Before he was a professor, Dr. Schoeffield was a biology student at Loyola. His scholarship and his courses focus on the roles of bacteria in aquatic ecosystems, how bacterial populations interact with one another, and how their interactions affect the ecosystem. In 2016, he was part of a team of science faculty who were awarded a $154,521 grant from the U.S. Department of Justice to help ensure more accurate analysis of critical evidence in crime scene investigations by developing a technique for law enforcement to distinguish fly artifacts from human bloodstains. Dr. Schoeffield also helped develop a science-focused program at Newcastle University in England to support science majors with heavy course loads, and provide them a viable option to study abroad.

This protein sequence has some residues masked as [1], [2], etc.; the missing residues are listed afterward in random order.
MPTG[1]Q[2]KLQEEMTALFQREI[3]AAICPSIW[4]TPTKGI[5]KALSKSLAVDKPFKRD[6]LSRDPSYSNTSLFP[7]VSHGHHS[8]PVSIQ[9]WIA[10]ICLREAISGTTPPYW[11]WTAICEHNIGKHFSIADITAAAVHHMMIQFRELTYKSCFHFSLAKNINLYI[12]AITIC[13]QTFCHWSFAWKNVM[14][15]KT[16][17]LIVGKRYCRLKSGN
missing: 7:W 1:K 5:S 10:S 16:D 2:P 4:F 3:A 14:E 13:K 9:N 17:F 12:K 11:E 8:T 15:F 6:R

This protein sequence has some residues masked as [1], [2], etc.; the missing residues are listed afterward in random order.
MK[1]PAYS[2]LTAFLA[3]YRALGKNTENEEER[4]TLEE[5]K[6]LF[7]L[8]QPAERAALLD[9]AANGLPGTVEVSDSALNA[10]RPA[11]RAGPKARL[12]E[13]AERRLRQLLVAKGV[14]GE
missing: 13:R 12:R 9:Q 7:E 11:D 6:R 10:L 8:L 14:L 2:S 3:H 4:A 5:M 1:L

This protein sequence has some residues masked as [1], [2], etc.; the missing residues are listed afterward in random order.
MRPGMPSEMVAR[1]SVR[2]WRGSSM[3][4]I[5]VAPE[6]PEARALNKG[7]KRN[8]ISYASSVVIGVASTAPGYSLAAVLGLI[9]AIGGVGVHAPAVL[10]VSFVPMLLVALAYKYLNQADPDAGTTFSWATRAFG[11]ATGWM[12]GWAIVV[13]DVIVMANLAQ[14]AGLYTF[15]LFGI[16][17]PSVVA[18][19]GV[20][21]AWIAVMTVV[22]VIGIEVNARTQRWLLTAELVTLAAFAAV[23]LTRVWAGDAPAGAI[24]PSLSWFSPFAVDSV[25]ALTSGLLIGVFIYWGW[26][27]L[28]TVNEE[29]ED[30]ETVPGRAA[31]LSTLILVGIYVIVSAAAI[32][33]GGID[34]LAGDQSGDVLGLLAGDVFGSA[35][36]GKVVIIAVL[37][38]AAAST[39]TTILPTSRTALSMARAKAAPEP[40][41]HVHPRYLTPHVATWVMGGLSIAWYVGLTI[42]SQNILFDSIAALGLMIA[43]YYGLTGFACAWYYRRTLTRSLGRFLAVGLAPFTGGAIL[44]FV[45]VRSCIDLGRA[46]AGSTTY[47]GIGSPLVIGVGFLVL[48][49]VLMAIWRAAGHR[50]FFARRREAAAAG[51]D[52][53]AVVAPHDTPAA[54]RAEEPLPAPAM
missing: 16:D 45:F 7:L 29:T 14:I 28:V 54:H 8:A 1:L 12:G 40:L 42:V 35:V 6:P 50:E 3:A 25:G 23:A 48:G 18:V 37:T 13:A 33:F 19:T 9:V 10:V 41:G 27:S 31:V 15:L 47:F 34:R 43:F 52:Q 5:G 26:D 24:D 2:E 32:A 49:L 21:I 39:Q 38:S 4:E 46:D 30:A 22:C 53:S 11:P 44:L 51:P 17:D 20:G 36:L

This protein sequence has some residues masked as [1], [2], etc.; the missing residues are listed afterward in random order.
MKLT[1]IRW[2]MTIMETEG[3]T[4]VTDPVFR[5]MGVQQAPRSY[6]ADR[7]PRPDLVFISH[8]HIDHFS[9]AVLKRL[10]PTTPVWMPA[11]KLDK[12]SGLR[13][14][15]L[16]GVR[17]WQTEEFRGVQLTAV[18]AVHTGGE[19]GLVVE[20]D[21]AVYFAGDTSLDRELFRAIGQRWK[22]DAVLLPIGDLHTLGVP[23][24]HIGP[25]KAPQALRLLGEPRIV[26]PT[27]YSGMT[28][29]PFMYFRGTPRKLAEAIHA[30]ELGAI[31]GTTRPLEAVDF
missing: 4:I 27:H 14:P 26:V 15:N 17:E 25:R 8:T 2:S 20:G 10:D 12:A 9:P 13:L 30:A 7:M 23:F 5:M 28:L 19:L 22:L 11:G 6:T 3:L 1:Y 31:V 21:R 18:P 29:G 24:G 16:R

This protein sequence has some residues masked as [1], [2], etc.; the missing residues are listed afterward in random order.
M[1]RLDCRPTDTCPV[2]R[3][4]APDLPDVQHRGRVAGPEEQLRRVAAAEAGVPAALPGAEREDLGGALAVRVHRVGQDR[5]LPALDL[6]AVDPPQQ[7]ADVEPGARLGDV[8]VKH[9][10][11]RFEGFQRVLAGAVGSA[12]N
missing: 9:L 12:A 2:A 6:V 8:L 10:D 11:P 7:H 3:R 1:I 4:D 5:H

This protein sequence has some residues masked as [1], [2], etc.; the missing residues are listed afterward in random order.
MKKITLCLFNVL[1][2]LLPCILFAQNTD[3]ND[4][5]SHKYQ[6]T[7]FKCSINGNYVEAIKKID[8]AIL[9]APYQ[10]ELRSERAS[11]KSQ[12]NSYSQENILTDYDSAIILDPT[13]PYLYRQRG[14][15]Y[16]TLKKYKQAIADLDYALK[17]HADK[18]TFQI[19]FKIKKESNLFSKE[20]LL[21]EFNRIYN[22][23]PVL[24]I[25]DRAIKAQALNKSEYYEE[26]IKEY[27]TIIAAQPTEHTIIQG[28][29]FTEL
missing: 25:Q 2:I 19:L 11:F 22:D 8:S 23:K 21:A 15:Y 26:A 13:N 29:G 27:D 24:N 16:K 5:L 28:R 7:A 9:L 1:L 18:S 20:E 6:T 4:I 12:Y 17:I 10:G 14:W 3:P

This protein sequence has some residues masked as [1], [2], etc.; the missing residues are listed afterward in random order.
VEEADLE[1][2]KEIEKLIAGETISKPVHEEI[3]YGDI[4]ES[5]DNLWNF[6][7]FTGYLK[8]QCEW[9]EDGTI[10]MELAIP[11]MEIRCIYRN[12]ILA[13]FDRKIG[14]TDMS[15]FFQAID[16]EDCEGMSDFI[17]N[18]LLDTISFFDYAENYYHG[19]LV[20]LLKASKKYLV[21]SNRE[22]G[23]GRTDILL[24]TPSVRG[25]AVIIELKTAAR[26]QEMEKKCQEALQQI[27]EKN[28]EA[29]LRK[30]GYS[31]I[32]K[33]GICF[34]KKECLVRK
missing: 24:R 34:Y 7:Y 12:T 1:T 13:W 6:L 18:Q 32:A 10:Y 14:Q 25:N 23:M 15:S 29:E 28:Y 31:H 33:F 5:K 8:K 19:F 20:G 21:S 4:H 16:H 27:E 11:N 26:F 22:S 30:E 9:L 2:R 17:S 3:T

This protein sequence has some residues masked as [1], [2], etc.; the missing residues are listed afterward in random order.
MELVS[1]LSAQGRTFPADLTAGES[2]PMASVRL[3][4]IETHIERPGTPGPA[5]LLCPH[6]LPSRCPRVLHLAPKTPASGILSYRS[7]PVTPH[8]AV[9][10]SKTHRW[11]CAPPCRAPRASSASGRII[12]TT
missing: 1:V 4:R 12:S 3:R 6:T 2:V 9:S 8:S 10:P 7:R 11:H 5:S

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One of the things that really sets the biology department at Loyola apart is the caring nature of the faculty. We really do care for our students, and the students really care for us.
Dr. Nygren likes to get students out of the classroom and into art museums, and aims to show them how art skills are applicable—and valuable—for their future careers
Dr. Watkinson aims to improve leadership and systematic thinking skills for school counselors
Rachel Grover, Ph.D., has taught psychology at Loyola for over a decade, including courses in her favorite topic: heterosocial competence